We’re all thinking about it, but we're not sure anyone’s talking about it. So we'll talk about it here.
A building collapsed in Davenport this week and lives were lost. Still more are yet to be recovered, with at least three missing.
Lots of people in Fort Madison were commenting on our stories about the city of Fort Madison taking over the Block building downtown. The building was falling into disrepair to the point where City Building Director Doug Krogmeier and Fire Chief Joey Herren barricaded streets off because bricks were falling and walls were leaning.
Through court action, the city took control of the building and then paid to have it shored up.
No more barricades… no more threat.
To our knowledge, the building still hasn’t been transferred to a developer so it’s in city hands. What that looks like is still being discussed between the city and potential developers, but the important thing at this point is that Krogmeier, Herren, and the city clearly did the right thing.
There was real concern that building was going to collapse. The courts ordered the building cleared until it could be shored up and private ownership did some preliminary work to shore the building up, but it wasn’t deemed sufficient by the city.
Now the building has been property restored on the west side to prevent any collapse. The building is empty to prevent any loss of life. Now developers can investigate the possibilities of getting the building back on the city’s tax roles… instead of collapsing into the street.
Most people want to shout at the rain when it comes to government overreach, but then we have people who protest the government hasn’t done enough. This story was all over national news as downtown residents protested against sluggish recovery efforts.
I couldn’t help but think about how Fort Madison would be reacting under the same situations.
Would they blame the city for not doing more to secure the building, with or without tenants, or would they saying at least the city didn’t overreach as wood, bricks, and drywall lay on the pavement at the foot of a crumbled structure.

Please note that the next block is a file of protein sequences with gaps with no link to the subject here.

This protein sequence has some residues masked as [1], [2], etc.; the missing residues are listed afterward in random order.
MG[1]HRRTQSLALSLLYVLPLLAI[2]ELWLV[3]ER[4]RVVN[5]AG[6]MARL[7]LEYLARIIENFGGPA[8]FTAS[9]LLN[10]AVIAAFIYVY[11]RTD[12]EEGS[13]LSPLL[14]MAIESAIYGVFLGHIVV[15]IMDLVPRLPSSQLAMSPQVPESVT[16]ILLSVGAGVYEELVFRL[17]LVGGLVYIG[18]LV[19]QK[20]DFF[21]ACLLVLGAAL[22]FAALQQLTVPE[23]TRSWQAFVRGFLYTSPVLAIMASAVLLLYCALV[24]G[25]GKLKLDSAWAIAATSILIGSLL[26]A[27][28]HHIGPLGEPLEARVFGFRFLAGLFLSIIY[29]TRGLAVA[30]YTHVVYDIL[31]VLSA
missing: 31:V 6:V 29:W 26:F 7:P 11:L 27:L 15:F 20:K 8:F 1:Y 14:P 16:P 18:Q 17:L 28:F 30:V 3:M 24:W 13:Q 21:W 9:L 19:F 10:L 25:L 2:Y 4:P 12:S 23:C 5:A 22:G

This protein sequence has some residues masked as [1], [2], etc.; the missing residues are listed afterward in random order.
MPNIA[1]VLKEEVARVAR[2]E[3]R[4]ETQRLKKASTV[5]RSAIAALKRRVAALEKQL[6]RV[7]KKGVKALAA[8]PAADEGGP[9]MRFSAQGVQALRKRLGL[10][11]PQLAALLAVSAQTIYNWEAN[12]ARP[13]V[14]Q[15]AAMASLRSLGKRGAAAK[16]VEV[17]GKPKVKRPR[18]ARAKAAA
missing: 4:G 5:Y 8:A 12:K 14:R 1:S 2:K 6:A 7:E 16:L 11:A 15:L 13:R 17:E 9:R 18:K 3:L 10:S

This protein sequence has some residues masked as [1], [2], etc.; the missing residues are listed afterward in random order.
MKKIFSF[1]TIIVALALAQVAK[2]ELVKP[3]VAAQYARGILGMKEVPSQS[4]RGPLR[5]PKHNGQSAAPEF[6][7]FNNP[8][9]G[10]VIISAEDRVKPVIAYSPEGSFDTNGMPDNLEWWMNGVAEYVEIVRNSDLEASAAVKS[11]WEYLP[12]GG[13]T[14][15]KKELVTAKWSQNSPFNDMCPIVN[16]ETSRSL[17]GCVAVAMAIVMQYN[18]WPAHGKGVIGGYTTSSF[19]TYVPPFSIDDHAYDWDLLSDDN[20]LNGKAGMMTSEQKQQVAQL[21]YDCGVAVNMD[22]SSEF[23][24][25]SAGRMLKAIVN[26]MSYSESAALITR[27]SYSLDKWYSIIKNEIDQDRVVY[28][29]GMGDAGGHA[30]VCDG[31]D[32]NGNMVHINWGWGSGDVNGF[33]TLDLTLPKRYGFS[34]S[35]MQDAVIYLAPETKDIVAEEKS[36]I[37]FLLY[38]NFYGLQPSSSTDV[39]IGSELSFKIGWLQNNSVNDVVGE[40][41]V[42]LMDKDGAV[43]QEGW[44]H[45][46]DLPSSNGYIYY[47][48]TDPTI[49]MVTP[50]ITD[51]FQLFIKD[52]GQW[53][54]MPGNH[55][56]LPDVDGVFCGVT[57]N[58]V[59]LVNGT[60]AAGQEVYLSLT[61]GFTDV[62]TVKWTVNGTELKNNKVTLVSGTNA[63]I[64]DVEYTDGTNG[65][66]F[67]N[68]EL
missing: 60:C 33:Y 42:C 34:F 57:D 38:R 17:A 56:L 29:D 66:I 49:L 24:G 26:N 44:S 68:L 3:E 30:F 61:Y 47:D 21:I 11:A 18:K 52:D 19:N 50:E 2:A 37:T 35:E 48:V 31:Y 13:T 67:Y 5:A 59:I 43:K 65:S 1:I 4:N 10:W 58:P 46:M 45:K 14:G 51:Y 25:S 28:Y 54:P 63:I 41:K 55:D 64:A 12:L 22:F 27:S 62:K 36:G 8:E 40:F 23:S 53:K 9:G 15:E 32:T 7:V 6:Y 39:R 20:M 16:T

Thoughts then turn to what’s next. Lawsuits, deaths, blame, investigations, journalism, insurance companies, all in the wake of the event. Why was the owner fined $300? Max fine allowed? Why did the Mayor call off recovery efforts? Are there still bodies in the rubble?
This could have been Fort Madison. No one would make the stretch that a crumbling of the Block building on the southeast corner of Avenue G would have been of this magnitude but a building that would have collapsed on the Mayor’s watch. Right onto 8th Street.
People would still complain and criticize city officials, but you can’t watch that situation unfold in Davenport and not think about us here in Fort Madison.
Thumbs up to city officials for tackling that building head on. Nothing works right for everyone and processes like this usually leave someone hurting emotionally, but fortunately, as we see the tragedy unfold in Davenport, no one was hurt here physically.
Fort Madison officials get credit for that in our book. The Mayor moved the project
So, you haven’t seen much of me lately out and about. Your friendly neighborhood reporter has been homebound with an ailing mother and can’t be left alone right now. Rest assured we’re doing everything we can from our home and on zoom, and with GameChanger and the good help of great people, to keep news coming to you. My family will likely end up at Mayo Clinic next week, but rest assured we’re still keeping an eye on things and will be back in full force very shortly – but that’s Beside the Point.
Chuck Vandenberg is editor and co-owner of Pen City Current and can be reached at Charles.V@PenCityCurrent.com.
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